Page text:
• Crary, Jonathan. “Spectacle, Attention, Counter-Memory.” October 50 (Autumn 1989): 96–107.

    DOI: 10.2307/778858E-mail Citation »

    A thought piece that uses Debord, Baudrillard, and others to offer some speculative hypotheses about the origins and meaning of spectacle. Often cited for its remark that modern conceptions of spectacle are distinct for the presence of the definite article (the).

  • Duncombe, Stephen. “Imagine an Ethical Spectacle.” In Dream: Re-imagining Progressive Politics in an Age of Fantasy. By Stephen Duncombe, 124–175. New York: New Press, 2007.

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    Seeks to develop a progressive alternative to fascist and commercial conceptions of the spectacle. This alternative, which is dubbed the “ethical” or “participatory” spectacle, incorporates ideas from Debord and Brecht, among others.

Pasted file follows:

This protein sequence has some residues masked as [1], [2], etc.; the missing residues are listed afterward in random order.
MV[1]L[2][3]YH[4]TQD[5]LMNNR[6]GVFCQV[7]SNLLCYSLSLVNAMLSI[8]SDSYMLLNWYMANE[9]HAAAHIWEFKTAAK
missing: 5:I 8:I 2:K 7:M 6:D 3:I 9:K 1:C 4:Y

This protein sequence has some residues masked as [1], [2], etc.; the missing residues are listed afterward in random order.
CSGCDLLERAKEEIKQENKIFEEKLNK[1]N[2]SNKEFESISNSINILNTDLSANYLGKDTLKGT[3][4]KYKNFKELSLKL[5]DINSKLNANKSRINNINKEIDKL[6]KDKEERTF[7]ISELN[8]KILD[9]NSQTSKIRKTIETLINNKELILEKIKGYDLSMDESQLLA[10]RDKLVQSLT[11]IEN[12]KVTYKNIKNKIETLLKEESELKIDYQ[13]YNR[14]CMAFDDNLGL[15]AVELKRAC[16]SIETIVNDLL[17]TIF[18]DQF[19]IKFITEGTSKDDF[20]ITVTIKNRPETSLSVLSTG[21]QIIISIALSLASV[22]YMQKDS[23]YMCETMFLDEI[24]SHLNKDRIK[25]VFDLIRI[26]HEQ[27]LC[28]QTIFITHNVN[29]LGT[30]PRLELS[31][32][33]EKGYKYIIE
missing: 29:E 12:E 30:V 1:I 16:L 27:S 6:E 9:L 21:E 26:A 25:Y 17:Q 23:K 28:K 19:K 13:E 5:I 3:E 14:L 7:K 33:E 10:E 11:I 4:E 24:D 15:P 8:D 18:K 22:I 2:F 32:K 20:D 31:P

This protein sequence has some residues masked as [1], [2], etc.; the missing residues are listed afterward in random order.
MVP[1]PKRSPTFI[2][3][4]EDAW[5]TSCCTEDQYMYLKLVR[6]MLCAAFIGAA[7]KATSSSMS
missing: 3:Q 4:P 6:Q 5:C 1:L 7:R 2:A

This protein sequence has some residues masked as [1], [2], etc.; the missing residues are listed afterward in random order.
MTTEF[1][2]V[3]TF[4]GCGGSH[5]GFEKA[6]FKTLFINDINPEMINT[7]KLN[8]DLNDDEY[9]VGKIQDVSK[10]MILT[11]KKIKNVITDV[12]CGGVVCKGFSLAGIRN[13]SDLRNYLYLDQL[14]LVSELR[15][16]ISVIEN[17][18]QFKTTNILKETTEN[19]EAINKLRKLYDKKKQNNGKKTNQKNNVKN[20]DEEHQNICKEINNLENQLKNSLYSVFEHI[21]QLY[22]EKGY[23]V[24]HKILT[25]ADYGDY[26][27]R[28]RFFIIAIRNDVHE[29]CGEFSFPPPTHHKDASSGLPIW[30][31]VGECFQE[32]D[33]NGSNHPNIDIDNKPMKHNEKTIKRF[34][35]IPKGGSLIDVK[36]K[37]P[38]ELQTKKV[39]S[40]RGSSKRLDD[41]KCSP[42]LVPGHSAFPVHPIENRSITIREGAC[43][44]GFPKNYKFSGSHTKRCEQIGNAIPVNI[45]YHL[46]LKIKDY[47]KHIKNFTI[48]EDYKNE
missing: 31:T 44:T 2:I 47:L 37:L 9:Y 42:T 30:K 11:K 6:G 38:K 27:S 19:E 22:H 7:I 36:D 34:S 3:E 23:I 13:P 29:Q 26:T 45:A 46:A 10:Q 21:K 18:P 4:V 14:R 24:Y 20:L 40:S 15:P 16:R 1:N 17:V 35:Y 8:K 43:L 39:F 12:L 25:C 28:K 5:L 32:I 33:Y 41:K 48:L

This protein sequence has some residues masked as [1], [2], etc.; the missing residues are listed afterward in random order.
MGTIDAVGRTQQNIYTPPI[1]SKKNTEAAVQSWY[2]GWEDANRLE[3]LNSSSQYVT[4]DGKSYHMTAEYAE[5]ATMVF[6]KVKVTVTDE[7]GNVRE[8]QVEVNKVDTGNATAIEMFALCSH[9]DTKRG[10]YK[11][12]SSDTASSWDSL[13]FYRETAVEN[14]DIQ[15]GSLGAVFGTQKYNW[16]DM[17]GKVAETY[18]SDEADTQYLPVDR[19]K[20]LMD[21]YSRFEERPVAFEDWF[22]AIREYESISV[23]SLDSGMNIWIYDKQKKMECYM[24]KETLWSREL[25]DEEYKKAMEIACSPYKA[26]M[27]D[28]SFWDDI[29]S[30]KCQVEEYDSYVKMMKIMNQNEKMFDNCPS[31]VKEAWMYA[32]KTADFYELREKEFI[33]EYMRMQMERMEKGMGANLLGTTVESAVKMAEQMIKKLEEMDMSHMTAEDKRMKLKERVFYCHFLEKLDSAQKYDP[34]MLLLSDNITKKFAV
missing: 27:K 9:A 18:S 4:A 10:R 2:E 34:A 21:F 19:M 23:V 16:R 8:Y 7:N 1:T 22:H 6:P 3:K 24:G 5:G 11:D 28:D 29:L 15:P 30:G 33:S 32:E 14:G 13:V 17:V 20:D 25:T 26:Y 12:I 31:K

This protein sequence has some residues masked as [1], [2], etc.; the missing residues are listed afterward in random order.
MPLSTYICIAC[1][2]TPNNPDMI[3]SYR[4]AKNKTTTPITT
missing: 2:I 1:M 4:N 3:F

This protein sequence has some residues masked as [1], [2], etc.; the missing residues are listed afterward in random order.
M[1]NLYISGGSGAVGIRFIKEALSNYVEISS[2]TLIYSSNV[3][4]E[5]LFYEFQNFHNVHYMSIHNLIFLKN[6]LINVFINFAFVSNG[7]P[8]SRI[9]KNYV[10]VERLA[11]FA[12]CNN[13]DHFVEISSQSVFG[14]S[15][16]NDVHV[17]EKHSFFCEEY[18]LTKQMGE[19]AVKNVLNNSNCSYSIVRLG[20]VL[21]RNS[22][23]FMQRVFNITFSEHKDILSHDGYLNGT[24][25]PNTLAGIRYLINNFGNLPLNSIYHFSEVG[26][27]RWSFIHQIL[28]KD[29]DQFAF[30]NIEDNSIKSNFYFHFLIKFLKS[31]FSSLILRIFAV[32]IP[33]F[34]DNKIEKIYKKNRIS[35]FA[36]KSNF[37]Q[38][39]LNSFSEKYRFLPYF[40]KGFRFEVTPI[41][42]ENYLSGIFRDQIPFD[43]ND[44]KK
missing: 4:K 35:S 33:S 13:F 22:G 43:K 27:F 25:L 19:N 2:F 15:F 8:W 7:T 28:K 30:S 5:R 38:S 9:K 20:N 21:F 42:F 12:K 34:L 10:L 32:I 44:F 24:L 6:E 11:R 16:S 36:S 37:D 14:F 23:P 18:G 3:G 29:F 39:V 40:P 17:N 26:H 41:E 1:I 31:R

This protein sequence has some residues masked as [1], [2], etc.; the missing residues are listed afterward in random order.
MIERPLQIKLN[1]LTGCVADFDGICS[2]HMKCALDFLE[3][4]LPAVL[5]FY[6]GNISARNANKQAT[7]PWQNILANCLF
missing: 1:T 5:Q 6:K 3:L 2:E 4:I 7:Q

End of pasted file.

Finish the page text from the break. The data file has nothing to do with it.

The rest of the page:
• Garoian, Charles, and Yvonne Gaudelius. “The Spectacle of Visual Culture.” In Spectacle Pedagogy: Art, Politics, and Visual Culture. By Charles Garoian, and Yvonne Gaudelius, 23–39. Albany: State University of New York Press, 2008.

    E-mail Citation »

    Argues that contemporary visual culture is a “spectacle pedagogy,” where images play a central role in determining how people see, think, and interact. Discusses the ideas of Debord, Boorstin, McLuhan, Benjamin, Baudrillard, and others.

  • Kohn, Margaret. “Homo Spectator: Public Space in the Age of Spectacle.” Philosophy and Social Criticism 34.5 (2008): 467–486.

    DOI: 10.1177/0191453708089194E-mail Citation »

    Uses Rousseau’s critique of theatre as a point of departure for thinking about the relationship between public space and democracy in the modern society. Connects Rousseau’s criticisms with the ideas of Walter Benjamin, Debord, and Jürgen Habermas.

  • MacAloon, John. “Olympic Games and the Theory of Spectacle in Modern Society.” In Rite, Drama, Festival, Spectacle: Rehearsals toward a Theory of Cultural Performance. Edited by John MacAloon, 241–280. Philadelphia: Institute for the Study of Human Issues, 1984.

    E-mail Citation »

    Defines spectacle as a genre of cultural performance as distinct from festival, ritual, and game, and uses this to argue that spectacle is the dominant frame for understanding the cultural impact of the Olympics.